Conservation Issues of the Ventana Chapter | monterey county
Straight talk needed about North County water supply
by Julie Engell
Most people are unaware of the pending water crisis steadily flowing toward North Monterey County. Although the prohibition on further subdivision (and water use) in the unincorporated lands surrounding the City of Salinas and inland North County contained in the latest version of the General Plan (GPU5) is a step in the right direction, it will not be enough.
The sobering reality facing North County residents is that regionally, water demand outstrips supply. Unless county leaders make some hard decisions regarding water use, some residents will be left high and dry. Will our elected leaders have the courage?
How water moves
In addition, the various underground aquifers are connected, enabling water to run from one to the other. Not only does water flow seaward in our creeks and rivers, it also flows toward the sea underground through the aquifers.
Indeed, this underground flow is how most of the North County aquifers get recharged since overlying impermeable clay prevents the penetration of rain in many places. Much of the Salinas River and Pajaro River watershed aquifers depend on recharge from upstream via underground aquifer flows.
The situation is further complicated by the alterations on the land surface by agricultural and urban development projects which drain water and rush it to the sea as quickly as possible without letting it seep into the ground and recharge the aquifers. Historically the Salinas River was re-routed and straightened, reaches of the Pajaro River channelized, the Moss Landing harbor was opened to the ocean, lakes in the Salinas Valley were drained to make way for cropland, and storm drains were built in cities to speed away the water. So now, instead of letting water meander through the valleys and percolate into the upper aquifers, we have built a system in which the land now sheds its water and rushes it into the ocean.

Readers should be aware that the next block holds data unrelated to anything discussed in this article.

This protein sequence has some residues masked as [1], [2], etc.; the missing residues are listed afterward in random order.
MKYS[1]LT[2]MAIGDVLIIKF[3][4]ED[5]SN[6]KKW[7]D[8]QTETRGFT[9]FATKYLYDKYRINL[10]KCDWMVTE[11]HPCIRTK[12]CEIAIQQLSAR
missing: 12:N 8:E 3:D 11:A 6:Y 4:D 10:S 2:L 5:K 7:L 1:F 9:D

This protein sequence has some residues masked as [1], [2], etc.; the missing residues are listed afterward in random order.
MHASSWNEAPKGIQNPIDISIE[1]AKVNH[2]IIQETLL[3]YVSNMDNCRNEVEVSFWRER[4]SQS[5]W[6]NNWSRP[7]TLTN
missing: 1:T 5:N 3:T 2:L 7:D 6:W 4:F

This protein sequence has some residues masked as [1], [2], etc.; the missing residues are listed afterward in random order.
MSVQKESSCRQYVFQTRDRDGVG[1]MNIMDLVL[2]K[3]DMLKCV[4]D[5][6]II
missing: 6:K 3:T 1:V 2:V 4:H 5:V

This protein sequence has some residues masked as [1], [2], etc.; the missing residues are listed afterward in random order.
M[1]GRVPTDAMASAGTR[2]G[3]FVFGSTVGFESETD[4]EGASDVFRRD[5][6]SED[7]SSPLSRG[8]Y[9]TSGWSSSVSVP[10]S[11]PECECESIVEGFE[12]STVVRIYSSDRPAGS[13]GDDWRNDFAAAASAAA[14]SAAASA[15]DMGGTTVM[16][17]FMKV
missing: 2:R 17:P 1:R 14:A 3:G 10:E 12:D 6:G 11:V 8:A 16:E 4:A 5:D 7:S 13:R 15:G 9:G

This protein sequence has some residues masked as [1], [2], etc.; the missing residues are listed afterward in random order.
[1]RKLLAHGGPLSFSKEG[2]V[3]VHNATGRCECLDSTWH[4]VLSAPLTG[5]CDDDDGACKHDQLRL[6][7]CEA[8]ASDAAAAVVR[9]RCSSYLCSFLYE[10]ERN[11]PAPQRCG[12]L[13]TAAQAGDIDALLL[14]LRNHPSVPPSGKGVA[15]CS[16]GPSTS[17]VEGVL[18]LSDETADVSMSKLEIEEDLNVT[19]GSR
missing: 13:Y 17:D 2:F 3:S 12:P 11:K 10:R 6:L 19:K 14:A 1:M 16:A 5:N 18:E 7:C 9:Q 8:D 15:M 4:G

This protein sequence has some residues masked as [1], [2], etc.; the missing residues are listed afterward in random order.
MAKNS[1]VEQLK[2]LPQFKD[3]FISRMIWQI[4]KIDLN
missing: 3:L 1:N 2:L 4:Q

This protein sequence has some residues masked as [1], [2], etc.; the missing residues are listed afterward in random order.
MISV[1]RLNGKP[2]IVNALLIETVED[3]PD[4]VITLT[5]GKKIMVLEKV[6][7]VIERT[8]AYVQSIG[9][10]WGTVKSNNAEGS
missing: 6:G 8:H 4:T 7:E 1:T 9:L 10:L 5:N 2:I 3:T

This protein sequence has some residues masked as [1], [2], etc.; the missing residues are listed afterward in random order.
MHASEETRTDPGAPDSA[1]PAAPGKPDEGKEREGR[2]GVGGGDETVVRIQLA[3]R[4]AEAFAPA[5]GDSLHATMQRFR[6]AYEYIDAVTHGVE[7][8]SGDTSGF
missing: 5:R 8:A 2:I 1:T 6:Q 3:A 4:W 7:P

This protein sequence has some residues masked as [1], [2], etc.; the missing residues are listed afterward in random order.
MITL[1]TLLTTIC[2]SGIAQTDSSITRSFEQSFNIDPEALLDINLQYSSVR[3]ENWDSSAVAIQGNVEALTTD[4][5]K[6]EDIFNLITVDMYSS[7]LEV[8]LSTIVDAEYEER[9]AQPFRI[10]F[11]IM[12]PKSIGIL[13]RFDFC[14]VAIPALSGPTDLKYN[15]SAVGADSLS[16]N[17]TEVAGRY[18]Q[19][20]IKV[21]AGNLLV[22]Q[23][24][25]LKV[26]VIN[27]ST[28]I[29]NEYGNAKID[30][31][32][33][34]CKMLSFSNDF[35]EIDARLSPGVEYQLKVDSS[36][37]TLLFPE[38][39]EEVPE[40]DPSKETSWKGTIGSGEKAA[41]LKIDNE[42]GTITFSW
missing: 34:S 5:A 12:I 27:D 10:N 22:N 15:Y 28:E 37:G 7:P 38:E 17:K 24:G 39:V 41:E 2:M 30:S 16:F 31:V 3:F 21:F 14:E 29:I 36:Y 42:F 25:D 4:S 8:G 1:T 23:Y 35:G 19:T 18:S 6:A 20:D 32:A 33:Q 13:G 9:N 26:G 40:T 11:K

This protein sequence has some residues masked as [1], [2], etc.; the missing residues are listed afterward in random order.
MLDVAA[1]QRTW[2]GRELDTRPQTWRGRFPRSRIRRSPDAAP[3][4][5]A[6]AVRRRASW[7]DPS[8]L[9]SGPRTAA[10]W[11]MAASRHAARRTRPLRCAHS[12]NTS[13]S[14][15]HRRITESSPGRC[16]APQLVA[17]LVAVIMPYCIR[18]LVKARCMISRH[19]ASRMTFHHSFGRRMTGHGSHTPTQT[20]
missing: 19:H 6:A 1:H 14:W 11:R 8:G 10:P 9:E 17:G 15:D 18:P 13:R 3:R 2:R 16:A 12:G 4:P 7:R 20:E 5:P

While we were busy draining the land, demand for water was increasing. Increased pumping of freshwater decreased pressure in the aquifers and seawater began to intrude. As early as the 1940s in the Salinas Valley and the 1950s in the Pajaro Valley, seawater intrusion was identified as a threat.
Seawater intrusion has reached the outskirts of Salinas, and in the Pajaro Valley, seawater is advancing on the City of Watsonville and the town of Pajaro. Although the effect is on coastal residents, seawater intrusion is caused by both coastal and inland pumping.
1. Most North County water users depend on individual or shared wells instead of regional water systems.
2. Most North County households are on septic systems instead of sewer hookups, resulting in significant nitrate contamination of groundwater.
3. Several different water agencies and water purveyors operating within North County make implementing an area-wide plan nearly impossible.